New Report Proposes Giving Workers the “Right to First Refusal”
by Karen Kahn
Giving workers the opportunity to buy their companies when they are up for sale, through the “right of first refusal” is the aim of policies proposed in a new report, The Right to Own, from The Next System Project of The Democracy Collaborative. Authored by Policy Associate Peter Gowan, the report makes the case that a “right of first refusal” could significantly scale employee ownership. It turns out this idea is a widely popular one, according to recent polling.
To assess popular opinion, The Democracy Collaborative, in partnership with YouGov Blue, conducted a national poll, in which participants were asked, “Would you support or oppose a policy requiring business owners to allow their workers a chance to buy the business if it is being sold or closed?” The results were remarkable.
Of respondents, 69 percent expressed support for the concept, while only 10 percent expressed opposition.
When broken down by political party, 78 percent of Democrats supported the proposal, as did 66 percent of Republicans. These results reinforce the sense among advocates that in Congress there is a longstanding bipartisan consensus on employee ownership. Last year, one of the few bipartisan legislative achievements was the passage of the Main Street Employee Ownership Act, which mandated that the Small Business Administration integrate employee ownership into its work.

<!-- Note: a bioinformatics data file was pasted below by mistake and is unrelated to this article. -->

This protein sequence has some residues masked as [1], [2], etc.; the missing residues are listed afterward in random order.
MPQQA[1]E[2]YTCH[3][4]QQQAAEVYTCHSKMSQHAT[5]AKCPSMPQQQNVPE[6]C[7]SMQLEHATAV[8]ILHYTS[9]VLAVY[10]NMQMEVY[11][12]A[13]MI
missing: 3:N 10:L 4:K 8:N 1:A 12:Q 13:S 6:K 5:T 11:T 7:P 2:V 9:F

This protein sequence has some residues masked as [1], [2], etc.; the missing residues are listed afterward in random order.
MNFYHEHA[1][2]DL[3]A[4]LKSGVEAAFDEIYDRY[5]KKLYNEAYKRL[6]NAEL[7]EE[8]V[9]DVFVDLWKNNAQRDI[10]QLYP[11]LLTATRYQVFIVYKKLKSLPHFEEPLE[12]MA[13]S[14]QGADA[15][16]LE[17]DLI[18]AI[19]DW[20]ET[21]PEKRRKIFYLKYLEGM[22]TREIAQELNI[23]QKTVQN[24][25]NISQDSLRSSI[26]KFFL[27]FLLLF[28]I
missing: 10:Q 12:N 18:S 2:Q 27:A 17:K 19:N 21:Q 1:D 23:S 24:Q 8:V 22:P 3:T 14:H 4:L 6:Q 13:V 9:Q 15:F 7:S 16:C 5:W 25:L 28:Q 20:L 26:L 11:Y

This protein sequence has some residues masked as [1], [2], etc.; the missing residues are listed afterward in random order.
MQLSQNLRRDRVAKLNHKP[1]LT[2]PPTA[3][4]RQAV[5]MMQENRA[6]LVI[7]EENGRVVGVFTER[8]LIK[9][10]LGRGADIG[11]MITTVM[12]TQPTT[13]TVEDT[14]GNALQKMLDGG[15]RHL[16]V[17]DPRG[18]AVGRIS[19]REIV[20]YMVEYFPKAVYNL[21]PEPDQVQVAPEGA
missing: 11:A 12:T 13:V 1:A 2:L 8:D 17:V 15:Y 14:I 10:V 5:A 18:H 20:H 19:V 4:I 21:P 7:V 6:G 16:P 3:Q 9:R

When broken down by political party, 78 percent of Democrats supported the proposal, as did 66 percent of Republicans.
Notably, respondents were less enthusiastic about tax incentives for owners who transfer ownership to employees, though these benefits have been part of the tax code since the Reagan era. Of respondents, 55 percent supported tax subsidies for owners who sell to employees, compared to 69 percent who supported the right of first refusal.
The survey also broke down responses by age, finding the most solid support among older respondents. Among those over the age of 65, 81 percent supported the right of first refusal, while among those 18–29 years old, 59 percent supported the proposal. However, among the younger group, 15 percent responded “not sure,” indicating that this group does not yet feel well enough informed about employee ownership to express an opinion.
Indicating widespread support across the country for employee ownership, the survey is a hopeful barometer of the desire among U.S. workers for a more just economy that moves us toward ecological sustainability and shared prosperity.
Karen Kahn provides communications consulting and editorial support for Fifty by Fifty.
Fifty by Fifty, an initiative of @Democracy Collab, is working to transform the U.S. economy by growing employee ownership. Join our campaign, and we’ll send our monthly newsletter, filled with great company stories, right to your inbox.